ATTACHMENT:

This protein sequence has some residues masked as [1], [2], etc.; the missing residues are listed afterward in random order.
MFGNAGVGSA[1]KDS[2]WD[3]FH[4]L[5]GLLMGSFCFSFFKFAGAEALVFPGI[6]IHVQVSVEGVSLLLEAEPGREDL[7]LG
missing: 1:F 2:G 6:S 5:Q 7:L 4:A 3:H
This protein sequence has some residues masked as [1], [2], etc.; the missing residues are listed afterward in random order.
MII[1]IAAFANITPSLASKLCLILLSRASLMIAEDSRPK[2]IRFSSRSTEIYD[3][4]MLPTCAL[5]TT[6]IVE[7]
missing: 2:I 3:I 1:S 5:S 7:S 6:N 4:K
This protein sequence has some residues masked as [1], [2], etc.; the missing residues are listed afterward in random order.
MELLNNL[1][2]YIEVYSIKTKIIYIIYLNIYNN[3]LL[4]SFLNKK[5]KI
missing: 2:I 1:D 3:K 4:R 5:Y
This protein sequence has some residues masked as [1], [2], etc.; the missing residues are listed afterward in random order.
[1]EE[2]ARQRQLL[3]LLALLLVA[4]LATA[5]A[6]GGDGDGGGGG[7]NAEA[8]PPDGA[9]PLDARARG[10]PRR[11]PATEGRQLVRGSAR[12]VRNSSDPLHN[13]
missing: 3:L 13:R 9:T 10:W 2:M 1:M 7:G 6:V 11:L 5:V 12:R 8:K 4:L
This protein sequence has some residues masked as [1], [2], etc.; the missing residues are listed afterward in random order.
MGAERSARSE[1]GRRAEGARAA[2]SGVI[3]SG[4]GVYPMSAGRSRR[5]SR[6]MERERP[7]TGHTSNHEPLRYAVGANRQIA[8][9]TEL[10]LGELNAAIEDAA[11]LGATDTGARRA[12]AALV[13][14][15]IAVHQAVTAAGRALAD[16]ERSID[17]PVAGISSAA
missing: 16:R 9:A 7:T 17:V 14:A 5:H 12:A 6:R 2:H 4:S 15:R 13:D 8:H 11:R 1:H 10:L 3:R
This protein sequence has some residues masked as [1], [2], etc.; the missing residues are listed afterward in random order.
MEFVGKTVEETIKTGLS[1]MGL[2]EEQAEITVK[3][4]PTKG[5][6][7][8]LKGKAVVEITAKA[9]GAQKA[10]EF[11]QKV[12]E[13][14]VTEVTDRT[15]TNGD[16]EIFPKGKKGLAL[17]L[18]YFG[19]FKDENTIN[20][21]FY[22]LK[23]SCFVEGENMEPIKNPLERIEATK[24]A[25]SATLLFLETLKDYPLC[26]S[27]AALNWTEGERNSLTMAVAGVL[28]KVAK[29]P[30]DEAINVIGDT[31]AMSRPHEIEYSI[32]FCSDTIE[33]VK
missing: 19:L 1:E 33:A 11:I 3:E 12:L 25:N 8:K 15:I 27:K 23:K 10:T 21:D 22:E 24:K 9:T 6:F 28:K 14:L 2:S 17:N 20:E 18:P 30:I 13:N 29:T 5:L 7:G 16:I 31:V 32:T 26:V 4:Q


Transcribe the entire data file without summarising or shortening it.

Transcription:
This protein sequence has some residues masked as [1], [2], etc.; the missing residues are listed afterward in random order.
MFGNAGVGSA[1]KDS[2]WD[3]FH[4]L[5]GLLMGSFCFSFFKFAGAEALVFPGI[6]IHVQVSVEGVSLLLEAEPGREDL[7]LG
missing: 1:F 2:G 6:S 5:Q 7:L 4:A 3:H
This protein sequence has some residues masked as [1], [2], etc.; the missing residues are listed afterward in random order.
MII[1]IAAFANITPSLASKLCLILLSRASLMIAEDSRPK[2]IRFSSRSTEIYD[3][4]MLPTCAL[5]TT[6]IVE[7]
missing: 2:I 3:I 1:S 5:S 7:S 6:N 4:K
This protein sequence has some residues masked as [1], [2], etc.; the missing residues are listed afterward in random order.
MELLNNL[1][2]YIEVYSIKTKIIYIIYLNIYNN[3]LL[4]SFLNKK[5]KI
missing: 2:I 1:D 3:K 4:R 5:Y
This protein sequence has some residues masked as [1], [2], etc.; the missing residues are listed afterward in random order.
[1]EE[2]ARQRQLL[3]LLALLLVA[4]LATA[5]A[6]GGDGDGGGGG[7]NAEA[8]PPDGA[9]PLDARARG[10]PRR[11]PATEGRQLVRGSAR[12]VRNSSDPLHN[13]
missing: 3:L 13:R 9:T 10:W 2:M 1:M 7:G 6:V 11:L 5:V 12:R 8:K 4:L
This protein sequence has some residues masked as [1], [2], etc.; the missing residues are listed afterward in random order.
MGAERSARSE[1]GRRAEGARAA[2]SGVI[3]SG[4]GVYPMSAGRSRR[5]SR[6]MERERP[7]TGHTSNHEPLRYAVGANRQIA[8][9]TEL[10]LGELNAAIEDAA[11]LGATDTGARRA[12]AALV[13][14][15]IAVHQAVTAAGRALAD[16]ERSID[17]PVAGISSAA
missing: 16:R 9:A 7:T 17:V 14:A 5:H 12:A 6:R 2:H 4:S 15:R 13:D 8:H 11:R 1:H 10:L 3:R
This protein sequence has some residues masked as [1], [2], etc.; the missing residues are listed afterward in random order.
MEFVGKTVEETIKTGLS[1]MGL[2]EEQAEITVK[3][4]PTKG[5][6][7][8]LKGKAVVEITAKA[9]GAQKA[10]EF[11]QKV[12]E[13][14]VTEVTDRT[15]TNGD[16]EIFPKGKKGLAL[17]L[18]YFG[19]FKDENTIN[20][21]FY[22]LK[23]SCFVEGENMEPIKNPLERIEATK[24]A[25]SATLLFLETLKDYPLC[26]S[27]AALNWTEGERNSLTMAVAGVL[28]KVAK[29]P[30]DEAINVIGDT[31]AMSRPHEIEYSI[32]FCSDTIE[33]VK
missing: 19:L 1:E 33:A 11:I 3:E 12:L 25:N 8:K 15:I 27:K 23:K 10:T 21:D 22:E 24:K 9:T 6:F 28:K 14:L 2:S 17:N 20:E 18:P 30:I 13:N 29:T 5:L 7:G 16:I 31:V 32:T 26:V 4:Q